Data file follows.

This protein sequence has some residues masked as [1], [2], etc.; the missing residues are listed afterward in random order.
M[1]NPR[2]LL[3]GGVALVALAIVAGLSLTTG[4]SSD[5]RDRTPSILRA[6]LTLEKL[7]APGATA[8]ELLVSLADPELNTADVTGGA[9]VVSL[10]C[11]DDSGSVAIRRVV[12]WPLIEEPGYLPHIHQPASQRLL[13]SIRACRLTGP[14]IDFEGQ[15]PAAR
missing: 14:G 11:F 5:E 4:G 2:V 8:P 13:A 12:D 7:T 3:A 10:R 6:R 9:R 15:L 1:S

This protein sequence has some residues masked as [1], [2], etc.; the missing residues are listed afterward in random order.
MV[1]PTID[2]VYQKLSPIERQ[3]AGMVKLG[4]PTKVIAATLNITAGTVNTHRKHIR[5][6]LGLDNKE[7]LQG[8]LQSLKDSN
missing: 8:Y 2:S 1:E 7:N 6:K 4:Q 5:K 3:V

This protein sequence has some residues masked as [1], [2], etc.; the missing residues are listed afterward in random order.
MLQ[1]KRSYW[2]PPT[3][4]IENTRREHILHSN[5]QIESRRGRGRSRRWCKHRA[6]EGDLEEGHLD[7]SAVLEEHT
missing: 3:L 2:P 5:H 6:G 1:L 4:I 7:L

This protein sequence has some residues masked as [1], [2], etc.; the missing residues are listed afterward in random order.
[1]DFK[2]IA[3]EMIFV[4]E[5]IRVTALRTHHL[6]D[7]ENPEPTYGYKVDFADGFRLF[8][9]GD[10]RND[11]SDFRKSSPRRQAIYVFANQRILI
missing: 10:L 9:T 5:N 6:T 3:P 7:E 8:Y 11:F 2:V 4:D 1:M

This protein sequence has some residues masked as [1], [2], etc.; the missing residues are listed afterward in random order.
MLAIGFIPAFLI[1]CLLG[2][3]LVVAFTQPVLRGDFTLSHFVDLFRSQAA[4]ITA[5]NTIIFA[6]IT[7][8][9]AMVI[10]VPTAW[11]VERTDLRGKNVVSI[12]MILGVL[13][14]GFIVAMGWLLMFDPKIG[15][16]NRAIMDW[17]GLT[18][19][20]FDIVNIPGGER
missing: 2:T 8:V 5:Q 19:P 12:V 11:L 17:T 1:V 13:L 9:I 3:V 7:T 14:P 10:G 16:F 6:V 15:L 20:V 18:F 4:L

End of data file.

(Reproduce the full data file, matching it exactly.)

This protein sequence has some residues masked as [1], [2], etc.; the missing residues are listed afterward in random order.
M[1]NPR[2]LL[3]GGVALVALAIVAGLSLTTG[4]SSD[5]RDRTPSILRA[6]LTLEKL[7]APGATA[8]ELLVSLADPELNTADVTGGA[9]VVSL[10]C[11]DDSGSVAIRRVV[12]WPLIEEPGYLPHIHQPASQRLL[13]SIRACRLTGP[14]IDFEGQ[15]PAAR
missing: 14:G 11:F 5:E 4:G 2:V 8:P 13:A 12:D 7:T 3:A 10:R 6:R 9:R 15:L 1:S

This protein sequence has some residues masked as [1], [2], etc.; the missing residues are listed afterward in random order.
MV[1]PTID[2]VYQKLSPIERQ[3]AGMVKLG[4]PTKVIAATLNITAGTVNTHRKHIR[5][6]LGLDNKE[7]LQG[8]LQSLKDSN
missing: 8:Y 2:S 1:E 7:N 6:K 4:Q 5:K 3:V

This protein sequence has some residues masked as [1], [2], etc.; the missing residues are listed afterward in random order.
MLQ[1]KRSYW[2]PPT[3][4]IENTRREHILHSN[5]QIESRRGRGRSRRWCKHRA[6]EGDLEEGHLD[7]SAVLEEHT
missing: 3:L 2:P 5:H 6:G 1:L 4:I 7:L

This protein sequence has some residues masked as [1], [2], etc.; the missing residues are listed afterward in random order.
[1]DFK[2]IA[3]EMIFV[4]E[5]IRVTALRTHHL[6]D[7]ENPEPTYGYKVDFADGFRLF[8][9]GD[10]RND[11]SDFRKSSPRRQAIYVFANQRILI
missing: 10:L 9:T 5:N 6:T 3:P 7:E 8:Y 11:F 2:V 4:D 1:M

This protein sequence has some residues masked as [1], [2], etc.; the missing residues are listed afterward in random order.
MLAIGFIPAFLI[1]CLLG[2][3]LVVAFTQPVLRGDFTLSHFVDLFRSQAA[4]ITA[5]NTIIFA[6]IT[7][8][9]AMVI[10]VPTAW[11]VERTDLRGKNVVSI[12]MILGVL[13][14]GFIVAMGWLLMFDPKIG[15][16]NRAIMDW[17]GLT[18][19][20]FDIVNIPGGER
missing: 2:T 8:V 5:Q 19:P 12:V 11:L 17:T 1:V 13:L 9:I 3:V 7:T 14:P 10:G 16:F 6:V 15:L 20:V 18:F 4:L